Tracey's Story


On a clear day in January 2022, Tracey and Tony were enjoying a day out each on their own motorcycles.  Never wanting to live life in neutral, the fun-loving couple regularly get out and about on their bikes exploring the hidden gems and winding roads of the country. 

On this particular January afternoon, the pair were heading back from Havelock North through Taihape, to their home on the outskirts Whanganui. 

Travelling over the hilly windy roads which had been recently damaged by flooding, Tony was in front and the first to come round a bend in the road.  Two lines of gravel had been pushed by the rain onto the apex of the road.  Narrowly missing the gravel, Tony thought to himself “I hope Tracey see’s that".  He slowed once he was clear of the obstacle, looking in his rear mirror, waiting to see Tracey. 

She never came round that bend. 

Coming in the opposite direction was another motorcyclist who, thankfully for Tony, was a nurse.  She slowed to check Tony was ok.  Turning round and coming back up to the bend in the road with the other rider, Tony saw Tracey's motorcycle on the ground and Tracey's body lying in the ditch on the roadside. 

With little time to think and no cell phone coverage where the accident happened, Tony and the nurse pulled Tracey's helmet off and put her in the recovery position. Tony rode down to the nearest house and called for help. 

Emergency services were soon on the scene, and with the help of passers-by slowing and directing traffic in the remote hilly countryside, the sound of the Palmerston North Rescue Helicopter could be heard on their way in the distance.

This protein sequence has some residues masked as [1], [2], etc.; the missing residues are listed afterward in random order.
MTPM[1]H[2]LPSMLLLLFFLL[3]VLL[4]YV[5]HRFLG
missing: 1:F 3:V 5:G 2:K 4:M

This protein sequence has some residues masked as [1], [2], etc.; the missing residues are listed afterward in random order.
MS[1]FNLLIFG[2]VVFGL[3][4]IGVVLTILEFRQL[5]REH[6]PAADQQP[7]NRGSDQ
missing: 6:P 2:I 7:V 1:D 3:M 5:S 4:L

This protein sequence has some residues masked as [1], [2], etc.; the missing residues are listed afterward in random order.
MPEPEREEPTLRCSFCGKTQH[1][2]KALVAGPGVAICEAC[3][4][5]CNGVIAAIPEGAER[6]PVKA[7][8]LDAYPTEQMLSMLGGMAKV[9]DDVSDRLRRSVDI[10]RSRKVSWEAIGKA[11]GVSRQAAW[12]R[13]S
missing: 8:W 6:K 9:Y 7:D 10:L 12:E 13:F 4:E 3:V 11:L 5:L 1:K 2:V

Tracey now had a team of first responders working to stabilise her, and in Tony's words "she was in a bad way, unconscious and needing the help of a breathing bag".   

Police had now closed the road so the rescue helicopter could land.  After about an hour, and with the aid of the rescue helicopter crew, Tracey was stable enough to be airlifted and flown to Wellington Hospital. Time was critical to Tracey’s survival. 

Tracey was taken through for immediate brain surgery and then kept in a coma for 4 days.  Tracey's injuries were extensive, with concussion, a brain bleed, broken ribs, broken bones in her shoulder and a damaged spleen. She was in ICU for 4 weeks and in hospital for 6 weeks. 

Tracey, with the help of the Team at ABI in Porirua came home in a wheelchair, and now only 7 months on from her accident is now walking again and managing her concussion symptoms each day. Tony reckons she shows none of the usual signs of someone with concussion, and in fact says cheekily "she has a better sense of humour than before!"  

Tracey has recently been able to navigate all the MPI paperwork required for her Beekeeping business and is making a fantastic recovery.  Tracey is certain that without the rescue helicopter there that day, she would never have made it to the hospital for her life saving surgery.